Sunday, June 13, 2021

Tonight's Movie: Lights of Old Broadway (1925) - A Kino Lorber Blu-ray Review

Marion Davies stars in the silent romantic comedy LIGHTS OF OLD BROADWAY (1925), which was just released on Blu-ray by Kino Lorber.

In retrospect it almost seems as though this delightful film should have begun "Once upon a time..."

Twin newborn girls are orphaned aboard a ship sailing to New York. One of the babies is picked up by wealthy Mrs. de Rhonde (Julia Swayne Gordon), the other by the poor Irish immigrant Mrs. O'Tandy (Eleanor Lawson). Each of the women, enchanted with the baby she holds, wanders off into another part of the ship, and thus the girls begin their separate lives.

Dark-haired Anne de Rhonde (Davies) and her adoptive brother Dirk (Conrad Nagel) are raised in luxury. Blonde Fely O'Tandy (also Davies) has a hardscrabble existence, living in a shack and ultimately going on the stage as a dancer at Tony Pastor's.

Dirk sees Fely at Pastor's and falls head over heels for her. When he introduces Fely to his family, she and Anne feel as though they've always known each other... The de Rhondes are kind to the awkward Fely but when Dirk's father (Frank Currier) learns that Fely is an actress (the horror!) he asks her to leave.

Dirk loves Fely deeply and leaves home rather than give her up. He's further horrified when he learns his father is about to evict the O'Tandys and others from their shacks. Can this tangled mess be solved?

I believe this was my third Davies film; several years ago I saw her in EVER SINCE EVE (1937) with Robert Montgomery, and I really loved her in the silent comedy SHOW PEOPLE (1929) at the 2018 TCM Classic Film Festival.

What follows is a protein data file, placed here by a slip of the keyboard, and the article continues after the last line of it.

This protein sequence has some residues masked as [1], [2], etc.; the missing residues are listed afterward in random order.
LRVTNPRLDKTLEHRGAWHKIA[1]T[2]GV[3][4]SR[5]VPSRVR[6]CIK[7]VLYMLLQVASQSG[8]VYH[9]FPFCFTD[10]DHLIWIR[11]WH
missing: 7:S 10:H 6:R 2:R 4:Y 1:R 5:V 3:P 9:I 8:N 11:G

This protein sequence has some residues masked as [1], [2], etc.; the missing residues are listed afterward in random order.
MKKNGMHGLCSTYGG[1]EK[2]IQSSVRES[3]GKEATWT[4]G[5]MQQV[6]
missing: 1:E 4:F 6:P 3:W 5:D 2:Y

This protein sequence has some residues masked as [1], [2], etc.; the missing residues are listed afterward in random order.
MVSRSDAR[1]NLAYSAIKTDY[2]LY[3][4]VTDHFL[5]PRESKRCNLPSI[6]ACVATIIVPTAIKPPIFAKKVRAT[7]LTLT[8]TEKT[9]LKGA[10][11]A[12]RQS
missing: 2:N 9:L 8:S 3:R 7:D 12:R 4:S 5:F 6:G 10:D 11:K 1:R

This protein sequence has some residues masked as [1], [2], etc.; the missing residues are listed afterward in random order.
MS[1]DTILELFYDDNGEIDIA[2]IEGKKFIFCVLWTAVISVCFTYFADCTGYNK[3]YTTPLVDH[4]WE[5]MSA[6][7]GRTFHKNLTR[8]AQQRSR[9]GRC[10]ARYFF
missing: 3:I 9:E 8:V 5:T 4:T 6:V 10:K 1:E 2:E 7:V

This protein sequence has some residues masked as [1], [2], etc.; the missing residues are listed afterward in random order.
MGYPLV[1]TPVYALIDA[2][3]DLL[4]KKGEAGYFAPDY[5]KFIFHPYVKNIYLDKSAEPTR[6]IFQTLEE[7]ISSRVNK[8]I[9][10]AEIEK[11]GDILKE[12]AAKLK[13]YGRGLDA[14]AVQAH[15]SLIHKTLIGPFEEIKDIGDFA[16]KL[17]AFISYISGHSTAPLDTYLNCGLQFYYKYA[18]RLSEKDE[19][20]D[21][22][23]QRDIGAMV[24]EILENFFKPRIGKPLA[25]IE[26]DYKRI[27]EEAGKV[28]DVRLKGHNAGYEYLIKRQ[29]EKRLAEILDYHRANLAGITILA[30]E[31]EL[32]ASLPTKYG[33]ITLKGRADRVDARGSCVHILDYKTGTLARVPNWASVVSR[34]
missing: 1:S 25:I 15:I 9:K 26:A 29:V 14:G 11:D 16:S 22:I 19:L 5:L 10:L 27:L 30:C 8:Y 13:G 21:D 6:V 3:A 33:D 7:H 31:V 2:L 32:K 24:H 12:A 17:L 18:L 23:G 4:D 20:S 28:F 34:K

I think I enjoyed her in this even more. Davies is absolutely marvelous in her dual role. Fely is the dominant character, but Davies also creates a nicely distinct second characterization with the reserved Anne. The viewer initially thinks that Anne might reject Fely, as her father has, but there's a pull between the two young women and Anne only treats Fely with kindness.

In contrast with Anne, Fely is a livewire, ready to dance or brawl as needed. The sequence where Dirk walks her home and they get to know one another is enchanting. Davies' body language, such as the way she sprawls across a rock as Dirk is leaving, in order to ask his name, contributes greatly to her vivid characterization.

Early in the film Davies plays Fely as a wild young girl. She is completely believable as a child of perhaps 12, and I was amazed to look up Davies' age and realize she was 28 when the movie was released. I would have guessed she was closer to 20 when playing a girl several years younger in the early scenes. She's remarkably effective.

LIGHTS OF OLD BROADWAY features a subplot involving Thomas Edison (Frank Glendon) and electricity. A color sequence with electric lights is among the film's delights; additional scenes are also in color. Three different early color techniques were utilized: Two-strip Technicolor, the Handschiegl process, and color tinting.

This 70-minute film was directed by Monta Bell and filmed by Ira H. Morgan, The screenplay by Carey Wilson was adapted from a play by Laurence Eyre. The movie, with several settings and Davies playing two parts, doesn't feel overly much like a filmed play.

Kino Lorber's Blu-ray features a 2K master of a 35mm Library of Congress print which looks wonderful. There is a new orchestral score composed, arranged and conducted by Robert Israel which I thought was excellent.

The disc includes a commentary track by Anthony Slide and a nice image gallery.

I can confidently say that LIGHTS OF OLD BROADWAY will make my Favorite Discoveries of 2021 list. Recommended.

Thanks to Kino Lorber for providing a review copy of this Blu-ray.


Blogger barrylane said...

I have just run Lights of Old New York, charming and well observed dealing with at least super officially, but perhaps with subtle depth some of the exact same social problems we have now. No surprise. Glad you are safely back online. Congratulations on the children and the anniversary.

3:54 PM  
Blogger barrylane said...

Should be 'Broadway but there was a film made a year or so later, Lights of New York, near the title I used, with Cullen Landis and Helene Costello.

4:32 PM  
Blogger Laura said...

Thank you so much for the welcome back, Barrylane, and for the congratulations! I appreciate it very much.

So glad you saw this film, and I'm delighted you found it charming as well.

Funny thing, not long ago I was able to record LIGHTS OF NEW YORK from Turner Classic Movies! It's in my mile-high "to watch" stack.

Best wishes,

11:11 PM  

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